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Jury seated in Currie trial; witness list may include several lawmakers

State Sen. Ulysses S. Currie’s bribery trial, which began Monday with the selection and swearing-in of a jury, may feature a “Who’s Who” of Maryland politics as he fights federal charges of accepting more than $245,000 for using his office to benefit Shoppers Food Warehouse Corp.

More than a dozen current and past lawmakers might be called to testify to Currie’s character during the six-week trial of one of Annapolis’s most influential senators, according to court papers.

Judge Richard D. Bennett, who is presiding over the trial in U.S. District Court in Baltimore, dropped the names in questioning 74 prospective jurors Monday, asking if they knew any of the politicians personally.

The names included Gov. Martin O’Malley and former Gov. Robert L. Ehrlich Jr.; Lieut. Gov. Anthony Brown; U.S. Representatives Steny Hoyer and Elijah Cummings, both Maryland Democrats; Maryland Senate President Thomas V. Mike Miller Jr., D-Prince George’s and Calvert; former Baltimore Mayor Kurt Schmoke; and state Sens. Brian E. Frosh, D-Montgomery; Lisa A. Gladden, D-Baltimore City; Jennie M. Forehand, D-Montgomery; and Paul G. Pinsky, D-Prince George’s.

Frosh, Gladden and Forehand, upon being told their names came up in court, said they have not been subpoenaed but would do so gladly for Currie, whom they described as a dear colleague and friend.

“If I’m called, I’ll be called by the defense as a character witness,” said Frosh, who chairs the Senate Judicial Proceedings Committee. “I’m certainly willing to do that. I just think very highly of Senator Currie.”

Gladden, a Baltimore Democrat, voiced surprise that her name was mentioned in court.

“I’m probably going to be a witness for Currie, but I don’t have a subpoena,” she said.

She called Currie “a very nice guy. This is unfortunate.”

Forehand said she would testify “if they needed me” for the defense. “I just think he [Currie] is too smart to have done what they said he did.”

Lawyers for both sides were able to pick the jury in one day, even though several prospective jurors told the judge they or a close family member had worked in state government or had attended a fundraiser for one of the politicians.

Bennett swore in the 12 jurors (six men and six women; six white and six black) and four alternates (three women and one man, all white) before adjourning at about 5:15 p.m.

Bennett told the jurors they would not be sequestered; however, he admonished them not to speak with anyone about the trial. He also told them not to conduct their own Internet research, saying they would “absolutely taint the process” if they looked up witnesses on line or searched for them on social networking sites.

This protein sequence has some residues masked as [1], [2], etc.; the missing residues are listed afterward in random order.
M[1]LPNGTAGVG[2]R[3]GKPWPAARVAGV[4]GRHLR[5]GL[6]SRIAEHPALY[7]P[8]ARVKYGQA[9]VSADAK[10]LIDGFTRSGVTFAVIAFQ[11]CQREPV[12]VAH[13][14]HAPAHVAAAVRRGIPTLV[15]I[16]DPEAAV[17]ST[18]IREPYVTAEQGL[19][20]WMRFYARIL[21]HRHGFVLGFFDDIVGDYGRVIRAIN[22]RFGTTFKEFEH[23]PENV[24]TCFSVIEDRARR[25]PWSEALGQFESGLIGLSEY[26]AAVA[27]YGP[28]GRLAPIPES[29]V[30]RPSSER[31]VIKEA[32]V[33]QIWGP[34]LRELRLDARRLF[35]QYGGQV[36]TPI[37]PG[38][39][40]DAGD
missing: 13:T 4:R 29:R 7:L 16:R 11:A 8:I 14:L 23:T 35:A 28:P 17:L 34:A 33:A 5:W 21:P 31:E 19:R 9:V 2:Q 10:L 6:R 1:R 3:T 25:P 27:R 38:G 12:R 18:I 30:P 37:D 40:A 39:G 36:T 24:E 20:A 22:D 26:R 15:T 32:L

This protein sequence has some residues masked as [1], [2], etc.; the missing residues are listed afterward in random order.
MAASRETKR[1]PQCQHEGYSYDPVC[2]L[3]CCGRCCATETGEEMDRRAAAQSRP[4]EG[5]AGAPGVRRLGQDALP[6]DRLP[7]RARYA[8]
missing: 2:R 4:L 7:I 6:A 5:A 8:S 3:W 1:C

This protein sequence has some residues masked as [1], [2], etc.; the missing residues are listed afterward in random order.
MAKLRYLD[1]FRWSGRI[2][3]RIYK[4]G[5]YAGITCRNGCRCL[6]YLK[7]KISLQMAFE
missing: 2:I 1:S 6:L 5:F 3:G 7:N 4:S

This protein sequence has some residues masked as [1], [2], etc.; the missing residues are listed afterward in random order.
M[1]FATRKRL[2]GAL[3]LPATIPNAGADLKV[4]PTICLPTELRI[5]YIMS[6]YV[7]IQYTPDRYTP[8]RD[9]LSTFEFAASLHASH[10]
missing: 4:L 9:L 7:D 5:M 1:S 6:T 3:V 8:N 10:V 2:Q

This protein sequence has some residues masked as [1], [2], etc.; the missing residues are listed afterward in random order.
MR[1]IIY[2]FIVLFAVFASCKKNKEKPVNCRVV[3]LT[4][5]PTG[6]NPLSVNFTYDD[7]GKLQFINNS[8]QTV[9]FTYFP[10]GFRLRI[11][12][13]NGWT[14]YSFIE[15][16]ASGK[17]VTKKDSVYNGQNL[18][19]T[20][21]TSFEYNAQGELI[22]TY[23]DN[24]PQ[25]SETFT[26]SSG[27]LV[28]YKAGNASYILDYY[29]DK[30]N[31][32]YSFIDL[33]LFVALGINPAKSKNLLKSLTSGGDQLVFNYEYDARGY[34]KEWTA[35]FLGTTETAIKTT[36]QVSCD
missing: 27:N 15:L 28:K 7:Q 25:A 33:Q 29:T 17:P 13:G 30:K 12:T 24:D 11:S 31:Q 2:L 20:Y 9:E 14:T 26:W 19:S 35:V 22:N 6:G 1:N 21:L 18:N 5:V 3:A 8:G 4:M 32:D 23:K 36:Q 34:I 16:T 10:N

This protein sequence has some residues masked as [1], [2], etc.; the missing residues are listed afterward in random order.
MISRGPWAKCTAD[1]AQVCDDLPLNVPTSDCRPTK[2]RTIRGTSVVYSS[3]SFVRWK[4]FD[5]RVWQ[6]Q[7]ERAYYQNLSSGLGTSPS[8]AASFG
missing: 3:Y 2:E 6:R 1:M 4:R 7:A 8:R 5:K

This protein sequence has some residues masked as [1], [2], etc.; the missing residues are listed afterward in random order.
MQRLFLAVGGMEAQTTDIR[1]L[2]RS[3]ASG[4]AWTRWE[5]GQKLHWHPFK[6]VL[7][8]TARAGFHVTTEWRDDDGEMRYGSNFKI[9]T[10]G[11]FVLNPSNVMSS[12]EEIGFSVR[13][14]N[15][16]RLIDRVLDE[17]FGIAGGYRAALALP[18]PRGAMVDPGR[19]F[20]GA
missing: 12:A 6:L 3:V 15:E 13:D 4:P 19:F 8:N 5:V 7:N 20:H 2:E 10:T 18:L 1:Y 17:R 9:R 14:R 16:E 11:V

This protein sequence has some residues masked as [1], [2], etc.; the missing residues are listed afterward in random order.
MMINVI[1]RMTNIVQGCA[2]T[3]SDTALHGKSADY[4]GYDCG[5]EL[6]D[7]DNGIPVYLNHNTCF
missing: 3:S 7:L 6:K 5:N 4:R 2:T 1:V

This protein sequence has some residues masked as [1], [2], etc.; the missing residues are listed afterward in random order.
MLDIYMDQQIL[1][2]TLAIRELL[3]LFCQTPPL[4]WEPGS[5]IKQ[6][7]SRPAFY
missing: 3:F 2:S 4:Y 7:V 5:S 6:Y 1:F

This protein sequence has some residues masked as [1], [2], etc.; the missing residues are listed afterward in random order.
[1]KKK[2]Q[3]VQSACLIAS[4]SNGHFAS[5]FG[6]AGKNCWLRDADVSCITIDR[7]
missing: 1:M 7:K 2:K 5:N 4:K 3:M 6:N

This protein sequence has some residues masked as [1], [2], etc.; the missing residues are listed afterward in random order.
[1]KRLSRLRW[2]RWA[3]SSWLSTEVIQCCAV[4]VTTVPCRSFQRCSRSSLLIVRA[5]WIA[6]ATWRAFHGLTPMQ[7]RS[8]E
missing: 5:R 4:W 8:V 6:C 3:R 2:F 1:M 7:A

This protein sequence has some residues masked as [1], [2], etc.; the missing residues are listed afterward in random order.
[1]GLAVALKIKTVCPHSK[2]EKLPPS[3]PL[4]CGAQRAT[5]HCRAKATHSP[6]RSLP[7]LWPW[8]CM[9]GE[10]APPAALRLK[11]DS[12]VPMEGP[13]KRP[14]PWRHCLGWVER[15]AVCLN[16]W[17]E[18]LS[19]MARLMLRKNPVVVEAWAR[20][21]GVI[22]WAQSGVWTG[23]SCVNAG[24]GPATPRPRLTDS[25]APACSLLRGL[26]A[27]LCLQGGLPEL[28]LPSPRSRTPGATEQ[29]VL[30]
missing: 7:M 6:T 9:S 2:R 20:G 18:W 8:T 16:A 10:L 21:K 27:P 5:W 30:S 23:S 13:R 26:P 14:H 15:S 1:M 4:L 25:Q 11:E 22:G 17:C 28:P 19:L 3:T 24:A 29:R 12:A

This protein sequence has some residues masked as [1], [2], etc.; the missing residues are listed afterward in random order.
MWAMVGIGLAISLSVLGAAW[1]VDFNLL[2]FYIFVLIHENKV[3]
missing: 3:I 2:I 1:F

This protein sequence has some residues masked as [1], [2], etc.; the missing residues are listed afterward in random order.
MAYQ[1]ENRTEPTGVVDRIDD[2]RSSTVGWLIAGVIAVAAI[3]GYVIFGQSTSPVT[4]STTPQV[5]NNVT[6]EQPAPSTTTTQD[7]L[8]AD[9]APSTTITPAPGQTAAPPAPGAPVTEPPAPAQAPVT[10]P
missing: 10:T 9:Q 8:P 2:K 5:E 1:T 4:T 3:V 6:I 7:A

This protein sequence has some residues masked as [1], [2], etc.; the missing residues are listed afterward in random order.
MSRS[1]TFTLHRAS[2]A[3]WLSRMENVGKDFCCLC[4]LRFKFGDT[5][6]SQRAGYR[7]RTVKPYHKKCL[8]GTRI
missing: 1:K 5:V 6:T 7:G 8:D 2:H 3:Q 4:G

Opening arguments in the trial are slated to begin Tuesday morning at 10.

Currie, a Prince George’s Democrat, is standing trial on charges of bribery, conspiracy, extortion and making a false statement to the Federal Bureau of Investigation. He faces a maximum sentence of 35 years in prison if convicted of all charges.

Federal prosecutors allege that between December 2002 and March 2008, Currie used his office as senator to assist Shoppers in return for payments totaling $245,816.

His alleged crimes included helping to secure the state’s assistance in Shoppers’ rent payments for its Mondawmin Mall store in Baltimore; introducing and voting for legislation to help Shoppers get a beer and wine license; and assisting Shoppers’ outlets in getting rights of way from the state highway authority, according to the Sept. 1, 2010, indictment.

Currie counters, through his attorneys, that he never exploited his legislative position on behalf of Shoppers, for which he said he worked as a consultant when the General Assembly was not in session. Currie is being represented by Assistant Federal Public defenders Joseph L. Evans and Lucius T. Outlaw III.

On Friday, Evans told the court that health problems compromised Currie’s mental abilities when the FBI interviewed him in 2008, which could provide a defense to charges of giving a false statement to investigators.

The senator is standing trial with former Shoppers’ executives William J. White and R. Kevin Small., who are accused of bribing the lawmaker.

White, former president of Shoppers, is being represented by Joshua R. Treem and Kelly L. Swanston of Schulman, Treem & Gilden PA in Baltimore and Nicholas J. Vitek, a Baltimore solo practitioner.

Jonathan S. Zucker, a Washington, D.C., solo practitioner, is representing Small, who was Shoppers’ vice president for real estate development.

Currie won re-election to his fifth term in the Senate last fall, despite the cloud of a federal indictment. However, he stepped down as chairman of the influential Senate Budget and Taxation Committee, a position he held since 2002.

Currie served in the House of Delegates from 1987 to 1995, the year he joined the Senate.